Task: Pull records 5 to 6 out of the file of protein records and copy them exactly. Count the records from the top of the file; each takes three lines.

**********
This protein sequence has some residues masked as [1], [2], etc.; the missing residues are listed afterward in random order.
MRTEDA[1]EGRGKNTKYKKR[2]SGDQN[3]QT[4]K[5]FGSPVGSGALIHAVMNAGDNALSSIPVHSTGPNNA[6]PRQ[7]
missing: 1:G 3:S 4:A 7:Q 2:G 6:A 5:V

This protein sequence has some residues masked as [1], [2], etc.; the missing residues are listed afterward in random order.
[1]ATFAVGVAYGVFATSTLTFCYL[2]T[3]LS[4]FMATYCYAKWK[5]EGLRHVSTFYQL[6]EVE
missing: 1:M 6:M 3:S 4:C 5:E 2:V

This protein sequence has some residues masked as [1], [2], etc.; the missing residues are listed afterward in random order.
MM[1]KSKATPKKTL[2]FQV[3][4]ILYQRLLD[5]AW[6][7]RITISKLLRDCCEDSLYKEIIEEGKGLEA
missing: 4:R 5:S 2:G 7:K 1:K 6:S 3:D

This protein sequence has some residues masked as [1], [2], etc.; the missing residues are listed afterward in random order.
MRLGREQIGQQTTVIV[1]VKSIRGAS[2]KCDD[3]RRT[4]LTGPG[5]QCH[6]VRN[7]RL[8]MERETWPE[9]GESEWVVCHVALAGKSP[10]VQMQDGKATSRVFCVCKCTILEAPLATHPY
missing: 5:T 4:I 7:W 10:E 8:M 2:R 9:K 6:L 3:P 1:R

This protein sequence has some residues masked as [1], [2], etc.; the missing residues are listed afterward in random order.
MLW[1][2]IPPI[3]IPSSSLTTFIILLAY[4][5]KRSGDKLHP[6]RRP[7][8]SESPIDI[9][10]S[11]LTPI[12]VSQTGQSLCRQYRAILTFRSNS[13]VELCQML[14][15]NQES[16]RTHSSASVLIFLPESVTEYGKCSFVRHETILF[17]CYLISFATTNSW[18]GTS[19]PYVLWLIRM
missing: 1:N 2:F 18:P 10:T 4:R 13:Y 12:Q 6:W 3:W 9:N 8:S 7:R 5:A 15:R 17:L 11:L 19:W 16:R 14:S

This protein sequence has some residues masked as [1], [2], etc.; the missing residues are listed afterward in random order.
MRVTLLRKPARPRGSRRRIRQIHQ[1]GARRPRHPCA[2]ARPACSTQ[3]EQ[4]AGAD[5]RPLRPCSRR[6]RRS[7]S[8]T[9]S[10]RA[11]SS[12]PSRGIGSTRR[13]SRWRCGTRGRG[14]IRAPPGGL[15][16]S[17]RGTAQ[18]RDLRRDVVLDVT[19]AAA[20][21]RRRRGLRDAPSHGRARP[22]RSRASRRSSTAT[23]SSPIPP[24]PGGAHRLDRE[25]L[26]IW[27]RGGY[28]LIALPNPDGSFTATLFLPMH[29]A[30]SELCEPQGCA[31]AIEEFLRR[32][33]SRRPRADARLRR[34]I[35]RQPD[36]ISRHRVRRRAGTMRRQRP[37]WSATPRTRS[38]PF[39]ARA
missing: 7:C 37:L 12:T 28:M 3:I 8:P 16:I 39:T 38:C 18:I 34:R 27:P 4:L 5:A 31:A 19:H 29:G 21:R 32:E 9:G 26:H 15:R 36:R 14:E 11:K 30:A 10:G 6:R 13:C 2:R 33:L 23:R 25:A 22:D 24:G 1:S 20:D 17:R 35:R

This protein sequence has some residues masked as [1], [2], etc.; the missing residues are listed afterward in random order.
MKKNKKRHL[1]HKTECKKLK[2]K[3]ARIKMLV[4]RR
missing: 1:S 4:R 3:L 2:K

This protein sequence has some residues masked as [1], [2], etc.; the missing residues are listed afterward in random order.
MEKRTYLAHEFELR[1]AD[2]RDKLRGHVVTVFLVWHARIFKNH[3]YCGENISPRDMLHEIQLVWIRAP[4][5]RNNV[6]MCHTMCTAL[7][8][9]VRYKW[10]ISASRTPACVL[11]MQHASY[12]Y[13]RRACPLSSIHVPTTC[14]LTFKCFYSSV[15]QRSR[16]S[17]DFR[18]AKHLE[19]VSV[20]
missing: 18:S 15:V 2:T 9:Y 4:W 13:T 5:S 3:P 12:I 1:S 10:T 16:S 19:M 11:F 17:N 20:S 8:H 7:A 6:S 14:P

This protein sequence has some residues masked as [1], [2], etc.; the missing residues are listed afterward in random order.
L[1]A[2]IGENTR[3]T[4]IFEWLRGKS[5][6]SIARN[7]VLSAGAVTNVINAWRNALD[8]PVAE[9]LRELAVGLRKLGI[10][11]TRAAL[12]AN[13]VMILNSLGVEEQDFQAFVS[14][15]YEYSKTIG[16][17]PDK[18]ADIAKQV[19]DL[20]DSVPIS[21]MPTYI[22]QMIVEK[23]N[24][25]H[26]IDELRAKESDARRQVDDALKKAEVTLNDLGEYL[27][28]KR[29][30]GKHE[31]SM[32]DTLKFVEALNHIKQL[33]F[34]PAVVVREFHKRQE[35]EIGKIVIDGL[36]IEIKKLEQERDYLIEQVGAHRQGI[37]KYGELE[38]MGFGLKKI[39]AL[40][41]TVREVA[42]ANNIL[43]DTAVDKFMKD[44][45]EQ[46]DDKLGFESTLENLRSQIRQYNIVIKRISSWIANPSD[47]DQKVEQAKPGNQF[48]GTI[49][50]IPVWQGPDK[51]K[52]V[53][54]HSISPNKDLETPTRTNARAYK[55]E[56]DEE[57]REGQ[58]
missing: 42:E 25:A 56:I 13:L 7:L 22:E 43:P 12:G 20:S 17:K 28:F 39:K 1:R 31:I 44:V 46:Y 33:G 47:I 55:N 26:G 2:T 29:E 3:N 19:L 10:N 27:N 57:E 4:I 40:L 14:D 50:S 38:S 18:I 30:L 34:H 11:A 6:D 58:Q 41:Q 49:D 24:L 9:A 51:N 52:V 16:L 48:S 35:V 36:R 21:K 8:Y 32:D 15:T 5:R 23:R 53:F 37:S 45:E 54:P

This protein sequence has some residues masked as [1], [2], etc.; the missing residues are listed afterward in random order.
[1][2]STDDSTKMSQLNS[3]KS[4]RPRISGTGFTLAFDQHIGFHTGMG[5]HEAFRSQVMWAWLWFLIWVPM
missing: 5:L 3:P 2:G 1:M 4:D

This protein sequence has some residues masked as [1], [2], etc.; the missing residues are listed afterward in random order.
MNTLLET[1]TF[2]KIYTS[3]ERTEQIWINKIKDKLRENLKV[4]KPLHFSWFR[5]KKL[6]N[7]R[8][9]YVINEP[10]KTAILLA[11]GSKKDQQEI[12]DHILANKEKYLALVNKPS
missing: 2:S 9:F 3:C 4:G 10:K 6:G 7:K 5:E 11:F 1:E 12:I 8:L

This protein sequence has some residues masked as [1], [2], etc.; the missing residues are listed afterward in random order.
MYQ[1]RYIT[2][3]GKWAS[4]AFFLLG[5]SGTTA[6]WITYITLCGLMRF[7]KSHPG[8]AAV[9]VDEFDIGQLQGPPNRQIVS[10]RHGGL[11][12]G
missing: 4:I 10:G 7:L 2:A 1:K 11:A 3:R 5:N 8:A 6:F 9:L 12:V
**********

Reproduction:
This protein sequence has some residues masked as [1], [2], etc.; the missing residues are listed afterward in random order.
MLW[1][2]IPPI[3]IPSSSLTTFIILLAY[4][5]KRSGDKLHP[6]RRP[7][8]SESPIDI[9][10]S[11]LTPI[12]VSQTGQSLCRQYRAILTFRSNS[13]VELCQML[14][15]NQES[16]RTHSSASVLIFLPESVTEYGKCSFVRHETILF[17]CYLISFATTNSW[18]GTS[19]PYVLWLIRM
missing: 1:N 2:F 18:P 10:T 4:R 13:Y 12:Q 6:W 3:W 9:N 8:S 7:R 5:A 15:R 17:L 11:L 19:W 16:R 14:S

This protein sequence has some residues masked as [1], [2], etc.; the missing residues are listed afterward in random order.
MRVTLLRKPARPRGSRRRIRQIHQ[1]GARRPRHPCA[2]ARPACSTQ[3]EQ[4]AGAD[5]RPLRPCSRR[6]RRS[7]S[8]T[9]S[10]RA[11]SS[12]PSRGIGSTRR[13]SRWRCGTRGRG[14]IRAPPGGL[15][16]S[17]RGTAQ[18]RDLRRDVVLDVT[19]AAA[20][21]RRRRGLRDAPSHGRARP[22]RSRASRRSSTAT[23]SSPIPP[24]PGGAHRLDRE[25]L[26]IW[27]RGGY[28]LIALPNPDGSFTATLFLPMH[29]A[30]SELCEPQGCA[31]AIEEFLRR[32][33]SRRPRADARLRR[34]I[35]RQPD[36]ISRHRVRRRAGTMRRQRP[37]WSATPRTRS[38]PF[39]ARA
missing: 7:C 37:L 12:T 28:M 3:I 8:P 16:I 39:T 38:C 18:I 34:R 27:P 4:L 5:A 31:A 19:H 29:G 21:R 32:E 9:G 26:H 15:R 36:R 14:E 11:K 30:A 10:G 6:R 13:C 2:R 33:L 23:R 25:A 22:D 24:G 1:S 20:D 17:R 35:R